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Character Changes (1 Viewer)

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RHSexton

Senior Member
I'm not sure how to ask this, but I'll give it a shot.

In my finished manuscript, "Crushed Heart," one of the characters, Rachel, is the love interest for the protagonist. When I originally wrote the story, she seemed somewhat insubstantial, like she was only there to BE Ral's love interest but not a character unto herself. Other than attending classes as well (both attend the same college), I don't know her goals or anything else.

I've been playing around with the idea of making Rachel into the the police detective in the story, or the partner to the existing detective.

I guess what I'm asking is, which would be more interesting: a slightly older college student who's primarily along for the ride or a detective trying to find out as much as she can not only about the case the book revolves around but about Ral as well?

The first is what I've already written. The second seems to offer more conflict to the story.
 

Epic

Senior Member
Hard to answer. Personally, I'd say anything other than the "just along for the ride" approach. So, if the only other option is the detective thing, well, then that. 'Course, this is all subjective.
 

TWErvin2

Senior Member
It depends on the plot of the story and what having the main love interest be a detective would add to that.

There is nothing wrong with having a love interest really not developed well. Nothing wrong with using her as a foil, where the reader would learn more about the main character through his thoughts about/interactions with a love interest--even a shallow one.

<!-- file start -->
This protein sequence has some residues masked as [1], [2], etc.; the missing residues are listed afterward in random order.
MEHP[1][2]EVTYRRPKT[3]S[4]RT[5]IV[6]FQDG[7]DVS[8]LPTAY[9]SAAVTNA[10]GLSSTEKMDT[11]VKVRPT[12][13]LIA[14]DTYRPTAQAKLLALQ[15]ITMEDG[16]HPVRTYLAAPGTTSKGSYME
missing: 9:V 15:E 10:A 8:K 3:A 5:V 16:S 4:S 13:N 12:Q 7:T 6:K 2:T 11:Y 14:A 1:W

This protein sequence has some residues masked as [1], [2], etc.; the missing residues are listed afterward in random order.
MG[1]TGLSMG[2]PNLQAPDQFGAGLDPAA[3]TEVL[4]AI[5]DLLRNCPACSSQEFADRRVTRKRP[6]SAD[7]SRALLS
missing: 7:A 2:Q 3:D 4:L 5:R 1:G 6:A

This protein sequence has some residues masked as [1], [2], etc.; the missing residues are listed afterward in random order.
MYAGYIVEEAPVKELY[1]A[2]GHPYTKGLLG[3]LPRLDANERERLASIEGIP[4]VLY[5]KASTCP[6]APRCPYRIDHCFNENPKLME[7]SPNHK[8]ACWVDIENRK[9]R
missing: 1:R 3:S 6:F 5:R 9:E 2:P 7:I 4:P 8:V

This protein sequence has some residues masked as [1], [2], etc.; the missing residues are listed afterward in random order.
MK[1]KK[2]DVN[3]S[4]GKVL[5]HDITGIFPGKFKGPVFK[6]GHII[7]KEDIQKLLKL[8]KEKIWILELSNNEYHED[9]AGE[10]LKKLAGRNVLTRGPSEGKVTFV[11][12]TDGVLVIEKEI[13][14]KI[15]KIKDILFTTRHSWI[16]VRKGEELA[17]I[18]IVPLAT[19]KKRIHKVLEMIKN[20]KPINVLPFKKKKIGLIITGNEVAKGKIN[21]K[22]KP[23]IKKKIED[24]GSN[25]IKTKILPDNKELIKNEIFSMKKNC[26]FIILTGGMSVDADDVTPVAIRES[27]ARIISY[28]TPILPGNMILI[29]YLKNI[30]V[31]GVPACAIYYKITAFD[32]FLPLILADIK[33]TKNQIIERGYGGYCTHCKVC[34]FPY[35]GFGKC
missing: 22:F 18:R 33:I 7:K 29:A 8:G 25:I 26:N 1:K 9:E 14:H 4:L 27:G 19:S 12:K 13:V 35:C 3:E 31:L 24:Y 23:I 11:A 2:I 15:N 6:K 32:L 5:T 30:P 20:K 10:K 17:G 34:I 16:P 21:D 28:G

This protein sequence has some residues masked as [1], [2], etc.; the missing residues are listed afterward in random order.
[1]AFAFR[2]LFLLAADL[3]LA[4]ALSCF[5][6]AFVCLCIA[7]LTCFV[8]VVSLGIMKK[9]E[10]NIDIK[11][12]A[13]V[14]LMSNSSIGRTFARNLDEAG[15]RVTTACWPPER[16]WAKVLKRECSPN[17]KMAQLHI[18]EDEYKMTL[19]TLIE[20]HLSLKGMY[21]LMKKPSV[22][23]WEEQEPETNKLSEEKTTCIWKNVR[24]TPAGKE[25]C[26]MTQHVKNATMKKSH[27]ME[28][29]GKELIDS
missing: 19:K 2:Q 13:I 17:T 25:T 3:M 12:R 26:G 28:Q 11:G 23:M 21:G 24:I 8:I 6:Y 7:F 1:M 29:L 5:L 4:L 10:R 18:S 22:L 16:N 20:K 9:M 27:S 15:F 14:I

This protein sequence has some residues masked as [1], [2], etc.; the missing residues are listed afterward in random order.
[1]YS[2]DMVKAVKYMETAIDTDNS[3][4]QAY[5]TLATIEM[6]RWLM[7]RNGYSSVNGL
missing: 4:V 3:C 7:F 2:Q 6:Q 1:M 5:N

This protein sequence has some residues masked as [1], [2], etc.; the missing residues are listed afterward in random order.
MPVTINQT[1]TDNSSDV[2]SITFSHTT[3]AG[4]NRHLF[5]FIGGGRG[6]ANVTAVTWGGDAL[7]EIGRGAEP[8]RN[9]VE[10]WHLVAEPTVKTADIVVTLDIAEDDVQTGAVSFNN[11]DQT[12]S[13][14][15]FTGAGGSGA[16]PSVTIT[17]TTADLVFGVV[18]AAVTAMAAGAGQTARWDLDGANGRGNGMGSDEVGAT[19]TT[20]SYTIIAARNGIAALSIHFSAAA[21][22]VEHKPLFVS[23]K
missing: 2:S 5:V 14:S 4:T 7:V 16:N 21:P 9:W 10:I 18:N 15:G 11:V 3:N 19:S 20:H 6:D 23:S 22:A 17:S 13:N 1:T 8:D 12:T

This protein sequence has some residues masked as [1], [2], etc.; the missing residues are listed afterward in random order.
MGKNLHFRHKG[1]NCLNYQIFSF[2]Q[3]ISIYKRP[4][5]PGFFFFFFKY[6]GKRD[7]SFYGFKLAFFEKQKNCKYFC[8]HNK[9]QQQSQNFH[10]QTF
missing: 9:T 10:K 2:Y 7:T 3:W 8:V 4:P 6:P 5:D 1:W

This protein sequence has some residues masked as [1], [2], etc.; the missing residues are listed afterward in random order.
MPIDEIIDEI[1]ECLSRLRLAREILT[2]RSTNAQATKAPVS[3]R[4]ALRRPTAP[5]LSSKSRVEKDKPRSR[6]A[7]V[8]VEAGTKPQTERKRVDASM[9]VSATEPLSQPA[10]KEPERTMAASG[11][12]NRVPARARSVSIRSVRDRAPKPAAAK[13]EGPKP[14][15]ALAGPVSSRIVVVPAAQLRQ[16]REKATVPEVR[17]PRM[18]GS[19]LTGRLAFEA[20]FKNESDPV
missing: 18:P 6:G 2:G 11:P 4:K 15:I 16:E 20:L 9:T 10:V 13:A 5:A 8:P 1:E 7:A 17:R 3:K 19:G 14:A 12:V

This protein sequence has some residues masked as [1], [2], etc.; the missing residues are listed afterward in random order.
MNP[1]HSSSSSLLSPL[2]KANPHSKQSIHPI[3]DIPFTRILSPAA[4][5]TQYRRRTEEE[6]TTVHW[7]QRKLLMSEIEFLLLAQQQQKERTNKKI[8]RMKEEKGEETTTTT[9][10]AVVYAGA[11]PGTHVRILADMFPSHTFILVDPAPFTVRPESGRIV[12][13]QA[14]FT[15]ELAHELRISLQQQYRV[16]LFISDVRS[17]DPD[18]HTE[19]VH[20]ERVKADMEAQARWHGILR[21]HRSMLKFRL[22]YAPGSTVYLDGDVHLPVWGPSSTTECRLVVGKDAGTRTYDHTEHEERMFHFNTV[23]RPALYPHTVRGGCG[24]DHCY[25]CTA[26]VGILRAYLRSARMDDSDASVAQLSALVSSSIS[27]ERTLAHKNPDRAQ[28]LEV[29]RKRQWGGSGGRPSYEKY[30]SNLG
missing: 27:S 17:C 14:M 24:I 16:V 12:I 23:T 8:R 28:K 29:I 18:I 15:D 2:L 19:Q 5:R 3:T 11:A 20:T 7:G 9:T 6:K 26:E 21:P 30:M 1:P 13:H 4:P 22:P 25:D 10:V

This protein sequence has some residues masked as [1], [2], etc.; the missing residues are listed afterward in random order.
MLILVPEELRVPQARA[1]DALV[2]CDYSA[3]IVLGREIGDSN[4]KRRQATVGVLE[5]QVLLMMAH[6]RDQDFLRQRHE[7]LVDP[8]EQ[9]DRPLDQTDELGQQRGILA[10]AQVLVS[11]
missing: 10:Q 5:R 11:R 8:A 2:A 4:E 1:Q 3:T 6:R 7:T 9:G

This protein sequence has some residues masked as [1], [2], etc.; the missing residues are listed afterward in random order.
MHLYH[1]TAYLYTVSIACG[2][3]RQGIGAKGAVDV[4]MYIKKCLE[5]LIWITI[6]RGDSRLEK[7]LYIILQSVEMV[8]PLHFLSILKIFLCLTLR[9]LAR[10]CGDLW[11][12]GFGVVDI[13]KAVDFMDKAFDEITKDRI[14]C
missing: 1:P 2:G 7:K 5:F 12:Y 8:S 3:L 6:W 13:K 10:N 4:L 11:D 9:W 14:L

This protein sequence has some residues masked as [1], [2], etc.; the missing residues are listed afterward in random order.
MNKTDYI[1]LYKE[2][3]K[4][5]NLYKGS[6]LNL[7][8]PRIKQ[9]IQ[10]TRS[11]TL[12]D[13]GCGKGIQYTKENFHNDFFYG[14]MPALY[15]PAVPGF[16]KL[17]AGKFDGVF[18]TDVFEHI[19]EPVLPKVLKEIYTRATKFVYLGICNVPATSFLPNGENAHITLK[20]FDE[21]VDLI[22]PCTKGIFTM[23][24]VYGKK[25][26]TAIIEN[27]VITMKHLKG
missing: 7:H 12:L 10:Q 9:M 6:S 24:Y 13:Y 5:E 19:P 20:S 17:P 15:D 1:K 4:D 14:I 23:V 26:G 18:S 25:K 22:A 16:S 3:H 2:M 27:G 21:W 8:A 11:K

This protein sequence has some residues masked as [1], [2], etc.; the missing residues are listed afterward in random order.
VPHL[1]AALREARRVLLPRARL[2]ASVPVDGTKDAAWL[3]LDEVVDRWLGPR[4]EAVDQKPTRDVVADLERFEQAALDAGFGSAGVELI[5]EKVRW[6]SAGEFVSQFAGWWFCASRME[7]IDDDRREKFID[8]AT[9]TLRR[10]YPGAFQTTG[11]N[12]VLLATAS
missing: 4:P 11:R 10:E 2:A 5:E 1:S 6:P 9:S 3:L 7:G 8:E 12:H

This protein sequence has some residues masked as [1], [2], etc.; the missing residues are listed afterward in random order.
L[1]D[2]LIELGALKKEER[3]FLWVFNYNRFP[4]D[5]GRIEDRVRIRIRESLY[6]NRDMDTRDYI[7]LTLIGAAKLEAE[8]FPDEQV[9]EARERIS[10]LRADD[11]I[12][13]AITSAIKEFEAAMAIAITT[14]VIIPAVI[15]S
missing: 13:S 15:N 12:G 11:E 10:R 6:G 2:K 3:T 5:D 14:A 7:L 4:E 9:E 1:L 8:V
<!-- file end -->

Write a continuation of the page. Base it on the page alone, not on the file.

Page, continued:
There is a whole range of character types, and each can be used/serve a purpose in a story.

Here's an article I wrote that may help some in explaining what I mean: Seven Common Character Types

Good luck!

Terry
 

Scarlett_156

Senior Member
"Which would be more interesting"....? Asking your reader a question like that might possibly make him lose interest, I'm thinking. I mean, the question's too vaguely worded, which suggests that the resulting characterization may similarly be formless in spite of our best-intended and most sincere input. I mean, don't listen to me! I'll only lead you astray....

But seriously, folks: You say you already wrote the character the first way. If it was me, I would just finish what I had and leave it as is for now. When you are doing your edits you will start to see if you can or should change the character. There's no rush, right? If nobody's holding your feet to the fire, then just keep writing and try not to stop until the story is done.

I'm assuming here that it's the story that's important, so finish the story. That's my best advice, take it or leave it. Just so you'll know, that's happened to me when writing fiction: A character starts to evolve and change, and I often have to rewrite a lot of stuff to accommodate him/her. That's just how it goes: Write, write, rewrite, rewrite. Try to look at it as fun! :D
 

Bilston Blue

WF Veterans
I think it's difficult to answer your question without reading the story, or what you have written so far. Alternatives may be to cut the character altogether if she isn't relevant to the story or isn't working for you, or try combining two weaker characters to create a stronger one.

Good luck.
 

RHSexton

Senior Member
Thank you for all the advice. I've thought about it more and decided changing the one character I've proposed would involve changing the entire story. She's in almost every scene! So, changing her 'job' in the story won't happen. I'll just have to go through the make adjustments for personality, to make sure she's not too flat.
 
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